Your teeth work together, and losing any one of them can put stress on surrounding teeth which can cause an unbalanced bite, jaw pain, and TMJ disorders. Without replacement, the bone begins to deteriorate, so you may lose nearby teeth as well. That’s why it’s so important to replace any missing teeth immediately.
If you need to replace missing teeth, generally you have two main options: dentures and dental implants. Dental bridges are another option, but they depend on the adjacent teeth as they are attached to crowns that hold the bridge in place. Dental implants are durable, lifelike, and ultimately better for your oral health than dentures. Here’s why:
Dental implants are more stable.
Dental implants are rooted to your jawbone, so they aren’t going anywhere. You can opt for a single dental implant or several teeth. If you are missing several teeth, implant supported bridges can replace them. Dentures, on the other hand, are more like a retainer that can be removed with ease. As a result, they are more prone to sliding around and shifting when you eat. It’s much more difficult to chew with dentures than dental implants. Likewise, dentures can create taste and speech issues. That isn’t the case with an implant which is a more permanent fixture in your mouth.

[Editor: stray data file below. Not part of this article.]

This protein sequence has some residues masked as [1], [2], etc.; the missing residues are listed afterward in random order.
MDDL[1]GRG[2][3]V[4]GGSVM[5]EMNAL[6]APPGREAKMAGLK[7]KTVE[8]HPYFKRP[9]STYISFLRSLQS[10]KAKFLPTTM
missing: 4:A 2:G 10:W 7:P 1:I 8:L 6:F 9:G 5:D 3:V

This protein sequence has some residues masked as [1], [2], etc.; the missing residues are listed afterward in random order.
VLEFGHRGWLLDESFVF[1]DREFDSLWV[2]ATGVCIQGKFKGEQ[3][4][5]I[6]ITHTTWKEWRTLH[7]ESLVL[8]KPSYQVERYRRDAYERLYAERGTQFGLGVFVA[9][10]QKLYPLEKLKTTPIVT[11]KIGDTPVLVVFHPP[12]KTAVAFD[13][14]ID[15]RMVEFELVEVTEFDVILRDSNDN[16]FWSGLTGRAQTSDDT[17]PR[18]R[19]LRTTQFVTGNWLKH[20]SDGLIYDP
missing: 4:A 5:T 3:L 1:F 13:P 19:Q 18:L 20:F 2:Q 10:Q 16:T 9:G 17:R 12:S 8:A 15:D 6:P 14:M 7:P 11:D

Dental implants are a permanent solution.
Dental implants retain both the appearance and functionality of normal teeth. Since dental implants are permanent, there’s virtually no maintenance provided you take care of your oral health with brushing, flossing, and routine dentist visits. You will still need to take care of your dental implants just like your regular teeth, but you shouldn’t ever have to replace a dental implant, which makes them much more cost effective over the long term. Dentures, however, require realignment every 3-5 years.
Dental implants actually improve your oral health.
Dental implants stimulate the growth of tissue and bone along your jawline because they act as replacement roots for your teeth. The implants are placed on titanium posts that are surgically rooted into your jawbone. These posts join with bone and tissue as the site heals, promoting a hardy foundation. After implants have fully fused with your mouth, dental crowns can be added as additional protection for the implant. Additionally, the act of chewing with the implant provides stimulation of the jaw bone to stop bone erosion. Dentures act as a cosmetic solution, but because they sit directly on top of your gums, the bone in your jaw is liable to break down over time. Your other teeth may also shift into open space with dentures because they move around more.
Dental implants are becoming the golden standard for tooth replacement, and for good reason. They’re reliable, have a high success rate, and can last a lifetime with the proper care. The ideal candidate has good oral health to begin with, as healthy gum tissue and a strong jaw bone is needed to support the posts. Our team is experienced with dental implants and can answer any additional questions you may have regarding this procedure.